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Pepé Le Pew

250px-Pepe_Le_Pew

Looney Tunes Show: Best of Pepe Le Pew 

Pepé Le Pew Odor-able Kitty (January 6, 1945)

is a fictional character in the Warner Bros. Looney Tunes and Merrie Melodies series of cartoons, first introduced in 1945. A French skunk that always strolls around in Paris in the springtime, when everyone’s thoughts are of “love”, Pepé is constantly seeking “l’amour” of his own. However, he has two huge turnoffs to any prospective mates: his malodorous scent, and his refusal to take ‘no’ for an answer, blissfully convinced that the girl is flirting with him, even when she rejects his advances to the point of physically assaulting him. Pepé is stereotypically French in the way Speedy Gonzales is stereotypically Mexican.

Premise

Pepé Le Pew storylines typically involve Pepé in pursuit of what appears to be a female skunk (“la belle femme skunk fatale”). But, usually, the supposed female skunk is actually a black cat (retroactively named Penelope Pussycat) who has had a white stripe painted down her back, often by accident (as by squeezing under a fence with wet white paint). Usually Penelope runs away from him anyway because of his putrid odor or because of his overly assertive manner. As Penelope frantically races to get away from Pepé, he hops after her at a leisurely pace.

Reversals

In a role-reversal, the Academy Award-winning 1949 short For Scent-imental Reasons ended with an accidentally painted (and now terrified) Pepé being aggressively pursued by a madly smitten Penelope (who has been dunked in dirty water, leaving her with a ratty appearance and a developing head cold, completely clogging up her nose). Penelope locks him up inside a perfume shop, hiding the key down her chest, and proceeds to turn the tables on the now imprisoned and effectively odorless Pepé.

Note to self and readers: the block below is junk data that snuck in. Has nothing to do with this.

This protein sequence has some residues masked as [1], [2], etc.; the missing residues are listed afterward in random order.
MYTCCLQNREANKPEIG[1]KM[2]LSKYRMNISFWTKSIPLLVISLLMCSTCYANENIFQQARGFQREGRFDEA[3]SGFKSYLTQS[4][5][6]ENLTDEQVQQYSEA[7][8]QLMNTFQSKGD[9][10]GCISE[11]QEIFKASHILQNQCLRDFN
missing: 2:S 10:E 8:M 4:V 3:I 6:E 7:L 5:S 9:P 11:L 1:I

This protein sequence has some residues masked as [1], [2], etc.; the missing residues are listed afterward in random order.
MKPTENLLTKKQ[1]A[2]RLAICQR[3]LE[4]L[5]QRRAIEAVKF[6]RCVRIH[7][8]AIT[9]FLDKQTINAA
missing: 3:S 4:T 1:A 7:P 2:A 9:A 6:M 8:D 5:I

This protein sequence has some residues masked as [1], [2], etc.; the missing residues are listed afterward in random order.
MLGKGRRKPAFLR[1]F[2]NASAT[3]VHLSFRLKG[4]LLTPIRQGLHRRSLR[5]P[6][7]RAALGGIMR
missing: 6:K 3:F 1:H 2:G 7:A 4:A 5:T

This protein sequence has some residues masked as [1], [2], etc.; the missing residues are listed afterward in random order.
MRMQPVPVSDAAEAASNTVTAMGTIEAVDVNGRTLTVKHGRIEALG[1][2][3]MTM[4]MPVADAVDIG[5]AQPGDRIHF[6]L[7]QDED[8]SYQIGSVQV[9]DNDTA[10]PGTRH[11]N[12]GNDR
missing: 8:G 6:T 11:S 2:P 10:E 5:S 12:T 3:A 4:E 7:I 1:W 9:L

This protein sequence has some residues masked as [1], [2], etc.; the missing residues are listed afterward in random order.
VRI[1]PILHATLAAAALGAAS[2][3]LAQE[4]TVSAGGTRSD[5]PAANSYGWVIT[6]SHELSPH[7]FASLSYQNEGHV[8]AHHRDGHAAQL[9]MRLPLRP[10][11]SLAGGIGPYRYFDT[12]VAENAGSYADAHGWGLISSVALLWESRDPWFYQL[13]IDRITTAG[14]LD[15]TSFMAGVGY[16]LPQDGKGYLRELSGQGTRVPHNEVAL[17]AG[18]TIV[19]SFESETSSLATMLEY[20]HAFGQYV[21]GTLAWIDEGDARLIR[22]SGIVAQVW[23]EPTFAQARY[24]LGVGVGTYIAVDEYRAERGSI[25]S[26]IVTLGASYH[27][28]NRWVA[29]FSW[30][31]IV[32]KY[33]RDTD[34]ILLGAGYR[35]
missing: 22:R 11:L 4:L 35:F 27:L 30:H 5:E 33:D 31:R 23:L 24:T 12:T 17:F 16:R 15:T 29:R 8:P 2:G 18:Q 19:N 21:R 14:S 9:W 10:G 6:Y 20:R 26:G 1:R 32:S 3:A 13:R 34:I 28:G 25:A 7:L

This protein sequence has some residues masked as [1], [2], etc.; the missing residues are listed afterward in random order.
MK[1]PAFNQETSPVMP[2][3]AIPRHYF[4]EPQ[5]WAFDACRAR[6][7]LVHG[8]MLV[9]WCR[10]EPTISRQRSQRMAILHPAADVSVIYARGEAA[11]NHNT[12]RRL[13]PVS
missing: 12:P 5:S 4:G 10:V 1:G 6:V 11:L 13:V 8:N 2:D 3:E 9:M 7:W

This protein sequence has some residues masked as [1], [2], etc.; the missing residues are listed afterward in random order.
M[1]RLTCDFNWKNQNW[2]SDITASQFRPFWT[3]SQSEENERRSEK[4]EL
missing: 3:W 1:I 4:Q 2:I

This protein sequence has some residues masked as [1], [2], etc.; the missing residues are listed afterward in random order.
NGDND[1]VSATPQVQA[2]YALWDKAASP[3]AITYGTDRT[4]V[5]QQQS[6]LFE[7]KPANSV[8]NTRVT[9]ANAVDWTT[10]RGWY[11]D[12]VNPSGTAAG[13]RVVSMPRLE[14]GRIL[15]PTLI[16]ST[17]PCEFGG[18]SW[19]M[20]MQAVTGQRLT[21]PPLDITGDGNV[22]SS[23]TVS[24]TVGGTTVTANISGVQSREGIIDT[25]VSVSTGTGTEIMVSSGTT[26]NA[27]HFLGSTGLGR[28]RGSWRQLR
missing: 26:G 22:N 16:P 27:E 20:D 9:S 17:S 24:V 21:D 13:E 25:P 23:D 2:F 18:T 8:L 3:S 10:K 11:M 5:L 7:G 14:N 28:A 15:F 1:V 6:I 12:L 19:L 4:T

In another short, Little Beau Pepé, Pepé, attempting to find the most arousing cologne with which to impress Penelope, sprays a combination of perfumes and colognes upon himself. This resulted in something close to a love-potion, leading Penelope to fall madly in love with Pepé in an explosion of hearts. Pepé is revealed to be extremely frightened of overly-affectionate women (“But Madame!”), much to his dismay, as Penelope quickly captures him and smothers him in more love than even he could imagine.

And yet again, in Really Scent, Pepé removes his odor by locking himself in a deodorant plant so Penelope (Or known as “Fabrette”, in this instance a black cat with an unfortunate birthmark) would like him (this is also the only episode that Pepé is acutely aware of his own odor, having checked the word Pew in the dictionary). However, Penelope (who in this picture is actually trying to have a relationship with Pepé because all the male cats of New Orleans take her to be a skunk and run like blazes, but is appalled by his odor) had decided to make her own odor match her appearance and had locked herself in a Limburger cheesefactory. Now more forceful and demanding, Penelope quickly corners the terrified Pepé, who, after smelling her new stench, wants nothing more than to escape the amorous female cat. Unfortunately, she will not take “no” for an answer and proceeds to chase Pepé off into the distance, with no intention of letting him escape. (Credited to Abe Levitow, this cartoon is the only short in the Pepé Le Pew series not directed by Chuck Jones, save the debatable Odor of the Day—see below).

Although Pepé usually mistakes Penelope for a female skunk, in Past Perfumance, he realizes that she is a cat when her stripe washes off. Undeterred, he proceeds to cover his white stripe with black paint, taking the appearance of a cat before resuming the chase.

For some unknown reason, Penelope is always mute (more precisely – does only natural cat sounds) in these stories; only the self-deluded Pepé speaks (several non-recurring human characters are given minimal dialogue, often nothing more than a repulsed, “Le pew!”).

http://en.wikipedia.org/wiki/Pepé_Le_Pew

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